COVID-19 adding to clinician's cognitive overload

COVID-19 adding to clinician's cognitive overload

June 26, 2020
Business Affairs Health IT Risk Management
Sarah Williams
By Sarah Williams

Long before COVID-19, clinicians in hospitals were inundated with safety alerts and alarms from the numerous medical devices that monitor patients. The problem even had a documented condition, alarm fatigue, which is caused by the 85% to 99% of alarms per day that do not require clinical action.

All of these nuisance alerts distract clinicians and interrupt their workflows, which contribute to cognitive overload. This cognitive overload can lead to burnout, which 62% of nurses reported feeling while 44% reporting that burnout affected their work performance, even making them desensitized to alarms. As such, 19 out of 20 hospitals surveyed express concern over alarm fatigue.

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COVID-19, however, has created new cognitive overload and alarm fatigue challenges. Mechanical ventilators used for the most critically ill patients with COVID-19 are typically not connected for surveillance, which requires respiratory therapists or nurses to investigate alarms in person and to don personal protective equipment (PPE). When the alarm turns out to be non-actionable, it creates inefficiencies, which are also costly and put the clinician at unnecessary risk of exposure to the virus.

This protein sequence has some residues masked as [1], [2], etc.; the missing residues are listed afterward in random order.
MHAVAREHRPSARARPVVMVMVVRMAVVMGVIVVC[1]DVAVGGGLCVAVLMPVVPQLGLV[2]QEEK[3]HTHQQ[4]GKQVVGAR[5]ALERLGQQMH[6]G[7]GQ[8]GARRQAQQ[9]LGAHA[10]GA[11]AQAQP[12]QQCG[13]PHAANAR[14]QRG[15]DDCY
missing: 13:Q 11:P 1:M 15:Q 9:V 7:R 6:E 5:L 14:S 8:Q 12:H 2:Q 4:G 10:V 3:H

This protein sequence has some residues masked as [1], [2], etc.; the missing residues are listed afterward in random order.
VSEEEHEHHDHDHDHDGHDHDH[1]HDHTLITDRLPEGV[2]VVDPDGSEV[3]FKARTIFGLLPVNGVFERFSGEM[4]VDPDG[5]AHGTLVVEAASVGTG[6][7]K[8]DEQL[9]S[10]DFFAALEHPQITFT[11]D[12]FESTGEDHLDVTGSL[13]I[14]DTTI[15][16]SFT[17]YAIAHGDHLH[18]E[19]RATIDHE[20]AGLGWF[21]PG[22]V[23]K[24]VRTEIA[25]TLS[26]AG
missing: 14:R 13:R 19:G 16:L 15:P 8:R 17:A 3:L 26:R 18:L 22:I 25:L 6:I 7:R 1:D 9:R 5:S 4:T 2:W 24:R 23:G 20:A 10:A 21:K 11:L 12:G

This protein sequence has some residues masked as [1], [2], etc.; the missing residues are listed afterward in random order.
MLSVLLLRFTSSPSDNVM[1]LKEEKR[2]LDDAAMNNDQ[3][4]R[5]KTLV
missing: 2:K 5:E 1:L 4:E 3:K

Connecting ventilators, as well as all the other devices required to monitor patients with COVID-19, is only part of the solution to reduce alarm fatigue. Rather, clinicians need a data-driven, continuous clinical surveillance strategy focused on delivering only actionable alerts to reduce their unnecessary distractions and interruptions, improve their experience, and most importantly, protect patient safety.

Beyond alarm management
In the early 2000s, technology companies attempted to reduce the number of alarms that clinicians endured every day by filtering them based on time thresholds for different devices, so only sustained alarms would notify the clinician. This strategy has limited efficacy and warns the clinician of vital sign anomalies in isolation, which, in most cases, does not indicate an adverse event is occurring with the patient. For example, when a heart arrhythmia alarm sounds, is the patient experiencing a cardiac condition or are they just out of bed brushing their teeth?

Identifying a truly actionable event requires a holistic perspective examining the patient’s heart rate, blood pressure, oxygenation levels and multiple other variables. A real-time clinical surveillance strategy that analyzes data from medical devices and multiple other sources offers greater context for decision making and is far more reliable than simple filtering. Such technology can collect and aggregate retrospective data from the electronic health record (EHR), including patient demographics and lab values, and correlate it with real-time streaming device data for a more accurate, clinically actionable perspective.

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